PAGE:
Evaluating the Iraqi Insurgency
SCOTT SIMON, host:
This is WEEKEND EDITION from NPR News. I'm Scott Simon.
The threat of violence continues to dominate daily life in Iraq. Sunni Muslim clerics have closed Baghdad's main mosques for three days to protest what they say are killings by Shiite militia. This closure comes after a series of attacks in recent weeks that have killed more than 500 people in Iraq, half of them Iraqi soldiers and recruits and nearly as many civilians. The motives and identities of insurgent groups, who they are and how and why they choose their targets are still unclear and even mystifying. Thom Shanker is Pentagon correspondent for The New York Times and joins us on the line.
Thanks for being with us. Mr. Shanker, you with us?
Well, apparently we have some problem and Thom Shanker isn't available.
Mr. THOM SHANKER (The New York Times): Hello?
SIMON: Oh, hi there. Thom Shanker?
Mr. SHANKER: Yes. I'm afraid I can barely hear you.
SIMON: Hi. Scott Simon here. Is this any better?
Mr. SHANKER: Yes. Much better, Scott. Good morning.
SIMON: Good morning. Nice to talk to you.
Mr. SHANKER: Thank you.
SIMON: We use that phrase, `the insurgency' and `insurgents,' but are we talking about a movement at all or something much more scattered?
Mr. SHANKER: Well, that's really the important question the military is trying to analyze today. There's certainly an insurgency going on. The people planting the car bombs are not trying to support the government, of course. What makes this so very different from insurgencies across history, as recently as Vietnam, as far back as the Philippines or longer, is that it's not one or two or three groups with absolutely parallel and mutually supporting goals. They're all choosing violence but there are so many groups and subsets with very different goals that it makes combating it difficult, 'cause it's a different set of military options for each.
SIMON: Now is there any sign that this different groups with very different interests, people who perhaps--I don't think I'm reaching too far to say--would be at each other's throats if they didn't have a common enemy at the moment--is there much evidence that they're coordinating their attacks?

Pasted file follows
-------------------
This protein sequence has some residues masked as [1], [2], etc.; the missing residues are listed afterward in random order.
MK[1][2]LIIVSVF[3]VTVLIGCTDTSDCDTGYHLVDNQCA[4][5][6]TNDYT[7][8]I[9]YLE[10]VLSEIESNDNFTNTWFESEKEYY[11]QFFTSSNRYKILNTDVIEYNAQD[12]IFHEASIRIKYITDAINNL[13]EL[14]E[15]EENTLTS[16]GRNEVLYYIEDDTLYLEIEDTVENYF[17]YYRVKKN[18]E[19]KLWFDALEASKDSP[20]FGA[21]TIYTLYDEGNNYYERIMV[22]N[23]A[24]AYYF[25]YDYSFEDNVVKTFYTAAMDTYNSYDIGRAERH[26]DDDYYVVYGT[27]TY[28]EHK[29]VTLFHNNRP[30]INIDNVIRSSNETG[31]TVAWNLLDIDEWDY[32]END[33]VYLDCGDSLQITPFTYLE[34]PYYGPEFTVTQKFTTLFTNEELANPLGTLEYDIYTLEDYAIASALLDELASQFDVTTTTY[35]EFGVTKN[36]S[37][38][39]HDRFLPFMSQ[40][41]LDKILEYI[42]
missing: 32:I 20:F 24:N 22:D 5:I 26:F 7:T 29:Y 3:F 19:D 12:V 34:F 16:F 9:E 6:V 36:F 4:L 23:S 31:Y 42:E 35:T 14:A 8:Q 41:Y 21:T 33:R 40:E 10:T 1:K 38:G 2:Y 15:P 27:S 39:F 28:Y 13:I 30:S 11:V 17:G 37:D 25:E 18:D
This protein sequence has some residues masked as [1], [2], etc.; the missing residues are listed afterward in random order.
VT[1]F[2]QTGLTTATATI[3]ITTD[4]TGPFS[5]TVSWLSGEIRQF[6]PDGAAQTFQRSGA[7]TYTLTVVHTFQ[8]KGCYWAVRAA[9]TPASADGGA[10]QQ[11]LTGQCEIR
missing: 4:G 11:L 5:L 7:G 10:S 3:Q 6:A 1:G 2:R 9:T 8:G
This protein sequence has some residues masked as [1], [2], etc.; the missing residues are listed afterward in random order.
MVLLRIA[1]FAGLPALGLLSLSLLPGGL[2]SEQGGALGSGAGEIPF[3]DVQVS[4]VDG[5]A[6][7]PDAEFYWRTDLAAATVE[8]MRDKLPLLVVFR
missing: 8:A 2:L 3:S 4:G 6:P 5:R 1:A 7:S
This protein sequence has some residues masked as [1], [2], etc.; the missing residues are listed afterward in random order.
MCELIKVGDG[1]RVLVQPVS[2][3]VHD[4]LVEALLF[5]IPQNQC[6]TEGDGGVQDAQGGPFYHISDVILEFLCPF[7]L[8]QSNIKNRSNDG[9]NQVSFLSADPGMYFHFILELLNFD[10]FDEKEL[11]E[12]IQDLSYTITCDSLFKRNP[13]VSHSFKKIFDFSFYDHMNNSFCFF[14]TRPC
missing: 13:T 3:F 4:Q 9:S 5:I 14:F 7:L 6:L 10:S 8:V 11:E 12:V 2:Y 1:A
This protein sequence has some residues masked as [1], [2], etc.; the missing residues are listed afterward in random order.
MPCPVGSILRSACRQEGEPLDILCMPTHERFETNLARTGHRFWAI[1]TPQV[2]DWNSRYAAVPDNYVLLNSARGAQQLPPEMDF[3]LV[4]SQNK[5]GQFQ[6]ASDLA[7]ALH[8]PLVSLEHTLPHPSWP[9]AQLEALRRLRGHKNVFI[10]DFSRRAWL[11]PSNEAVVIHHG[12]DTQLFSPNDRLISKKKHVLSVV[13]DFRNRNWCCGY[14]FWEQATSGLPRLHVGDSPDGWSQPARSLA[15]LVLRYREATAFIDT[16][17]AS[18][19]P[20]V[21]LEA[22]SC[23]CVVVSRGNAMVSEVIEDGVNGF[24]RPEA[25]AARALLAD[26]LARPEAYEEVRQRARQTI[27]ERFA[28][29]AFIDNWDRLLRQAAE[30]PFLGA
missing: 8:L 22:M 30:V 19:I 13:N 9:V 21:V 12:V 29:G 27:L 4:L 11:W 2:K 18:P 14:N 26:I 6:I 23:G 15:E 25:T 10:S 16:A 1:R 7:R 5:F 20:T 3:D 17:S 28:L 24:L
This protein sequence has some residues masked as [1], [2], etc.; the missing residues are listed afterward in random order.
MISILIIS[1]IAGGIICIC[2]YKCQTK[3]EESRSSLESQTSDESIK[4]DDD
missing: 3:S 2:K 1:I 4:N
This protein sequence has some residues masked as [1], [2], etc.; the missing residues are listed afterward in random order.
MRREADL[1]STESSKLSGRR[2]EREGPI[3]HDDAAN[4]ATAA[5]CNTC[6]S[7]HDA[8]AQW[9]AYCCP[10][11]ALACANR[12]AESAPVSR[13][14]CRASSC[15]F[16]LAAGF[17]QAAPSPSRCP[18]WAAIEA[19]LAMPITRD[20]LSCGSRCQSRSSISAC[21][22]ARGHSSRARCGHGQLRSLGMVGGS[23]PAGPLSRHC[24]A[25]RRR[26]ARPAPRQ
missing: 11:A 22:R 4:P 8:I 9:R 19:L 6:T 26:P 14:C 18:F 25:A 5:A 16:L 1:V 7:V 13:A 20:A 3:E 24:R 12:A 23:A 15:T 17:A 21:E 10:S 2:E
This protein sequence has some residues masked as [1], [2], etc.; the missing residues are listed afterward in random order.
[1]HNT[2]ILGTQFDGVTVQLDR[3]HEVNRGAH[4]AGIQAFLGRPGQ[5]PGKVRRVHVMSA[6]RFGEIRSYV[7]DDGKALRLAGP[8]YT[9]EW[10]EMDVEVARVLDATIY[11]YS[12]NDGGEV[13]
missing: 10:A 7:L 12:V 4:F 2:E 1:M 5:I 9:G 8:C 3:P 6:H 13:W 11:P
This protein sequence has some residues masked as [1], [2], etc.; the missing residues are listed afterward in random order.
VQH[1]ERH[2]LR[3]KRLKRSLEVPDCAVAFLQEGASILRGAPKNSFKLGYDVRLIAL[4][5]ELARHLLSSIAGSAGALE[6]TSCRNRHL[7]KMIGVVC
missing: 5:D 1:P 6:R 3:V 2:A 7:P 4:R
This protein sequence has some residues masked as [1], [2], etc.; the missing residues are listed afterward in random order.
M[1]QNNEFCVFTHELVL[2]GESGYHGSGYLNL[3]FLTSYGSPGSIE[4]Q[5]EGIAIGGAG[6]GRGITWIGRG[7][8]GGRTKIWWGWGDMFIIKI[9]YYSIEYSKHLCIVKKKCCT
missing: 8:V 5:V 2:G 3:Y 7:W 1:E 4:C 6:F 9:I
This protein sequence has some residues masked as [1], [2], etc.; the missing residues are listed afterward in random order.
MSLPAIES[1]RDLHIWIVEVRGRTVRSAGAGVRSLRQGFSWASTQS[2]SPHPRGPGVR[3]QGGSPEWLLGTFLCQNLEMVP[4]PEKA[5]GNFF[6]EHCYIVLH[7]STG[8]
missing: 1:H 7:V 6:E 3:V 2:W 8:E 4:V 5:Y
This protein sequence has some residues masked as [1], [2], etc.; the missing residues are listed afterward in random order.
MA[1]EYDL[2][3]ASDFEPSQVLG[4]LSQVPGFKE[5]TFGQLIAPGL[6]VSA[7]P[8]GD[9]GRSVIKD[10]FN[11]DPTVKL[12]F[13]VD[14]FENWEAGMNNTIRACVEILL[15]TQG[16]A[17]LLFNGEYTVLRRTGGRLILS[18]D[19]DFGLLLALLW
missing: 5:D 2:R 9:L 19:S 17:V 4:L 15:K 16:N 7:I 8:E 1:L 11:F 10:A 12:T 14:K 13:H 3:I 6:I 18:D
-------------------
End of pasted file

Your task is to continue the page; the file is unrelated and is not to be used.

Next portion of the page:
Mr. SHANKER: Well, there are always reports that in Syria, which the military likes to label Baghdad West, that there have been some sort of meetings. There's probably funding that travels from the Baathists and former regime elements to some of the other groups, particularly the criminals that they hire to plant the bombs and maybe even some funding and support for the foreign fighters who come in to do the more spectacular efforts. But you're absolutely right, that should they actually reach their goal of toppling this very new Iraqi government, and if their efforts do so tire the military and the American public that the coalition and Americans withdraw, then clearly these groups would be fighting each other.
SIMON: Hmm. In the minute that we have left, can you at all generalize about a goal that all of these or at least a substantial portion of the people who are identified as insurgents might share?
Mr. SHANKER: Well, the first immediate goal is to drive out foreign military forces, the American-led coalition. Their goal is to so show that this new Iraqi government cannot manage the government, that support for that government falls. I mean, the insurgents themselves--you've seen the numbers, anywhere from 5,000 to 20,000 to 40,000. The insurgency's all about creating chaos so the other millions of Iraqis do not sign on to support the new government trying to form itself in Baghdad.
SIMON: Thom Shanker, Pentagon correspondent with The New York Times, thanks so much for being with us.
Mr. SHANKER: Always a pleasure, Scott. Thank you.
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